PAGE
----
Only in the 8th grade, Brayon Freeman is a name to remember in the class of 2021. Freeman earned the Adidas Select Player of the Game honors after his 20-point performance in the loss to the Boston Bobcats at the Adidas Select Series League. His AAU team “New World” finished in second place with a 3-1 record in the 8th grade James Harden bracket.
“We had a good weekend and played as a team,” Freeman said. “We played together and the ball was in my hands a lot so I tried my best to just capitalize on the opportunity. My teammates was finding me and I was hitting shots no matter who was in front of me It was going to get nasty.”
Freeman attends Alice Deal Middle School in Washington, D.C., and is receiving much attention. He is one of the smoothest guards you will ever see play in his class. At 5-foot-11, he can break down his defender, and get to rim being as he is one of the bigger guards on the court.
Out of all the games, he played at the Adidas select series league in Pennsylvania this past weekend, his true talent was displayed and shown to many people against the Boston Bobcats.
“I feel as though I played every game down there my best but I was just feeling it this game,” Freeman said.
He had solid performances against the 6th Man Warriors, Team Final and New York Rens.
“Our goal was to finish 4-0, but it just shows we have some more work to do,” Freeman said.
After Freeman finishes his 8th grade year at Alice Deal Middle School, he will be on his way to play and get an education at the high school level. Not knowing what school he will be going to yet, Freeman says he is definitely interested in playing at a Washington Catholic Athletic Conference school.
Freeman has been big in many games he has played in and has received many honors like PYBL All-League guard, being called DMV’s top point guard in his class, and leading Southern Maryland to its first PYBL Championship in 2016.
“I definitely appreciate all the attention I’m receiving as of right now, but it only makes me work harder,” Freeman said. “I don’t want to be known as the kid who had it and then ended up losing it all because I didn’t want to work hard. No matter what level of basketball you are at, even the greatest put in work and their known worldwide.”
The high school game is a lot different from middle school and AAU basketball especially in the WCAC, where he probably will end up. The game is a lot faster, guards are bigger and stronger.
He has a chance to play against some of to play with or against some of the top guards next year like Xavier Johnson (Bishop O’Connell), Justin Moore (DeMatha), and Johnathan McGriff (Bishop McNamara).
“The main thing I need to improve on going into high school is my pull-up jumper,” Freeman said “I know guys can’t get all the way to the rim easily in middle school, so I have to develop that especially with how big other teams are in high school.”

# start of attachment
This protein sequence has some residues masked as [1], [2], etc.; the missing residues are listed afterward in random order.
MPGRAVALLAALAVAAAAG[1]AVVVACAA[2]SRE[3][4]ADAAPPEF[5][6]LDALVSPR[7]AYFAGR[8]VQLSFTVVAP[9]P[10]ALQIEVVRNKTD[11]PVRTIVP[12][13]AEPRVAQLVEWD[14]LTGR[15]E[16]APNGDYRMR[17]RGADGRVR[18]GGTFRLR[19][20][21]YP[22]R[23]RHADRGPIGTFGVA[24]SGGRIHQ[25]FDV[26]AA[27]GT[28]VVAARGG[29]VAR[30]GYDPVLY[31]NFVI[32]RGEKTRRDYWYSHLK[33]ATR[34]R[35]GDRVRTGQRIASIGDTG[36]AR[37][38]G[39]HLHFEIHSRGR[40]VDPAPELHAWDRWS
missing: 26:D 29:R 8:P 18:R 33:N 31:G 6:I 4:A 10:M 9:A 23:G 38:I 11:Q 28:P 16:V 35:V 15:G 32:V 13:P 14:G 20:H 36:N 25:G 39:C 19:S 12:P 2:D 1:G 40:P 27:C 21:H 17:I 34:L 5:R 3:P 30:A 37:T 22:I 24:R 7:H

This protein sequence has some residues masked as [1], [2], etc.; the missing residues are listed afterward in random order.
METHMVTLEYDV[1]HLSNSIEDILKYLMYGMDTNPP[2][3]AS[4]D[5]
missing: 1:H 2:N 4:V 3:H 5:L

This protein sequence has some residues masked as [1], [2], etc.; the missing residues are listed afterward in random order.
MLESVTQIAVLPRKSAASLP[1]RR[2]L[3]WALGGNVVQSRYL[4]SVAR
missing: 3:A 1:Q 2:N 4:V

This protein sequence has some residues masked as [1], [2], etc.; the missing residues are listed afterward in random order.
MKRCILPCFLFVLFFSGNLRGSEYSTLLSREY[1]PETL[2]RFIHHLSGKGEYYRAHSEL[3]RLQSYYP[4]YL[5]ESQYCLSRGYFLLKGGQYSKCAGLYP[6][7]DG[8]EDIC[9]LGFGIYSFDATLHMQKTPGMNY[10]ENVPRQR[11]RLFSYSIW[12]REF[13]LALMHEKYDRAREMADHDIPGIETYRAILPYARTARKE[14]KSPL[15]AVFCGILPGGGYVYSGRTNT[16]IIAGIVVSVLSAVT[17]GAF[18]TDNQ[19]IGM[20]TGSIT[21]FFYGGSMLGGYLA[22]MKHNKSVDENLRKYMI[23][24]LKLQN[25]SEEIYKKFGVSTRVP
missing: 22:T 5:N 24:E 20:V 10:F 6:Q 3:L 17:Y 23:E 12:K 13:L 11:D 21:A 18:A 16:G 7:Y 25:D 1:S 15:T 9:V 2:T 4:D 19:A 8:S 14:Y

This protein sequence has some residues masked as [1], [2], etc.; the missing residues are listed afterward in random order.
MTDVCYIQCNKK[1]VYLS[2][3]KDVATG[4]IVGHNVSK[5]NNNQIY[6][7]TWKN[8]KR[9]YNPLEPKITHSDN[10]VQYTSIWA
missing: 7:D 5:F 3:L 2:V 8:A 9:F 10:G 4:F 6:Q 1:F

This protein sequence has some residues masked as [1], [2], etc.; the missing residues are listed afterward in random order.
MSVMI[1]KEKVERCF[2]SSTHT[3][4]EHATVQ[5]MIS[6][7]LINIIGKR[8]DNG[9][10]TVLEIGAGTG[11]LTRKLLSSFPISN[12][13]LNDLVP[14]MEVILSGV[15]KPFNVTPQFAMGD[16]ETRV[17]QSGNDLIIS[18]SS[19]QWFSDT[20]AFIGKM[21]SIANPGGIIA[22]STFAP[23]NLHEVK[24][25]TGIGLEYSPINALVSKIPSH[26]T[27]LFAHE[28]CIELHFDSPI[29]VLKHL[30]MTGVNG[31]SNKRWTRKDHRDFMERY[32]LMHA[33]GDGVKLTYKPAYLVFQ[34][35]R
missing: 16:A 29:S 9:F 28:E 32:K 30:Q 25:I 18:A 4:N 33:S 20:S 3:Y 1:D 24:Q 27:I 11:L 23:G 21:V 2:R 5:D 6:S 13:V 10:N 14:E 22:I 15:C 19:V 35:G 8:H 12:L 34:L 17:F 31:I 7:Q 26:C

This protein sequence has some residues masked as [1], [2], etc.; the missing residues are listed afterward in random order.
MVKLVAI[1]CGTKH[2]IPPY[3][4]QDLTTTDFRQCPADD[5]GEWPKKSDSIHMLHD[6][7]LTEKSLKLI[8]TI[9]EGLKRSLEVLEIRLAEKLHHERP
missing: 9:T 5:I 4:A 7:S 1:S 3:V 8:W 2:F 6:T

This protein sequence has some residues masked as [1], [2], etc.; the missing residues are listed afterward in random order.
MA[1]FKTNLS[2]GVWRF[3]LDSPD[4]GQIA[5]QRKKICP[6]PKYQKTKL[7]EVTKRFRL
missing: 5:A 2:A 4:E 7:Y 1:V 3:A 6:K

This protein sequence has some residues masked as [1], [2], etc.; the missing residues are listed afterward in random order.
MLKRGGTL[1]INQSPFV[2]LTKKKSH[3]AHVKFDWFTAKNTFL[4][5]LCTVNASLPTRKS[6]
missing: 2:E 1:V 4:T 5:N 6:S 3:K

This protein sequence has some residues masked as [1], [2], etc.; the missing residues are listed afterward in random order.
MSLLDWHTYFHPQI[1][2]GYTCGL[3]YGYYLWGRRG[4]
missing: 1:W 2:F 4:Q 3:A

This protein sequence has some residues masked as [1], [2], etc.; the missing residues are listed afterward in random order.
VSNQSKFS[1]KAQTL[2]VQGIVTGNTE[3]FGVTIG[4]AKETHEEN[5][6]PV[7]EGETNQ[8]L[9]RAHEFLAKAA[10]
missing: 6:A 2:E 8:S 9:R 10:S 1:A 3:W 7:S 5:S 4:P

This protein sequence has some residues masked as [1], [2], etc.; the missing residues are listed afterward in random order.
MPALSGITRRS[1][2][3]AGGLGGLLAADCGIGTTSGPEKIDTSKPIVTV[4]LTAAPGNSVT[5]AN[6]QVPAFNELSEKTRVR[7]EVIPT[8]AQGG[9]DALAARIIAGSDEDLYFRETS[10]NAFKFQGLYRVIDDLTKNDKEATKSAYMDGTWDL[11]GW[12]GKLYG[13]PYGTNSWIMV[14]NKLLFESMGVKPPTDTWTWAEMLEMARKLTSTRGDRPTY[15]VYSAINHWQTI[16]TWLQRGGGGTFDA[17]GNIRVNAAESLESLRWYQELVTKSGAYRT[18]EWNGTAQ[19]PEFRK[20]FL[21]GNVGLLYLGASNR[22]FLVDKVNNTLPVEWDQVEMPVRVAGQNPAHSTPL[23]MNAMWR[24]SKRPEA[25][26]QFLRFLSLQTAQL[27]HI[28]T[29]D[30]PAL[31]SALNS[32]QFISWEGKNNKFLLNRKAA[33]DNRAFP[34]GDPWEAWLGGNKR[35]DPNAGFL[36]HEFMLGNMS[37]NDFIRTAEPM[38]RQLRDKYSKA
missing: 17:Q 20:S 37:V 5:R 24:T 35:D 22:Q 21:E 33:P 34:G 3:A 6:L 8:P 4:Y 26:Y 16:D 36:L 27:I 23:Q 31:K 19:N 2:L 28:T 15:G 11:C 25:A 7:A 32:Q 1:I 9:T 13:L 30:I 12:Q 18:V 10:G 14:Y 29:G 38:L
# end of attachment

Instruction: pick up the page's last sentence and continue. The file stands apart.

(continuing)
Freeman’s mom Erika Freeman said it is still hard to tell how far he can go, and that Brayon works hard and makes progress every day.
Freeman’s parents actually own a basketball gym in Forestville, Maryland called “No Ball Unlimited” that Brayon goes to train almost every day.
“We are very proud of how he has been able to balance a rigorous training schedule with his studies,” Erika Freeman said. “We own a basketball training facility in Forestville and long hours force him to study, eat, and train there almost daily. He knows that school comes first and without good grades he will not play, his love for the game of basketball keeps him focused in school and on the court. I hope this transition for him next year will be smooth, he knows how difficult it can be for most students to adjust academically and balance everything your first year. I hope basketball will keep him focused on what is important and that of course is academics. I believe that the more a kid is involved in structured activities the less likely they are to fall off track academically. I’m proud to see the hard work he puts in to pay off.”
Freeman averaged nearly 18 points per game at the Adidas select series. Head Coach Raymond Hawkins described Freeman’s performances as phenomenal.
“Brayon had an exceptional tournament,” Hawkins said. “He put points on the board for us and put pressure on the defense. It’s a treat coaching him and that’s coming from me and the rest of my coaching staff, he has been a blessing in the skies and is a huge catalyst on this team.”
Hawkins loves coaching this talent group of young 8th graders, he thinks this experience for him is unbelievable.
“Yeah it’s just unbelievable,” Hawkins said. “I have been able to coach to the best of my ability which is a passion of mine as well to give back to the youth in the community. Not a lot of people are able to do that.”
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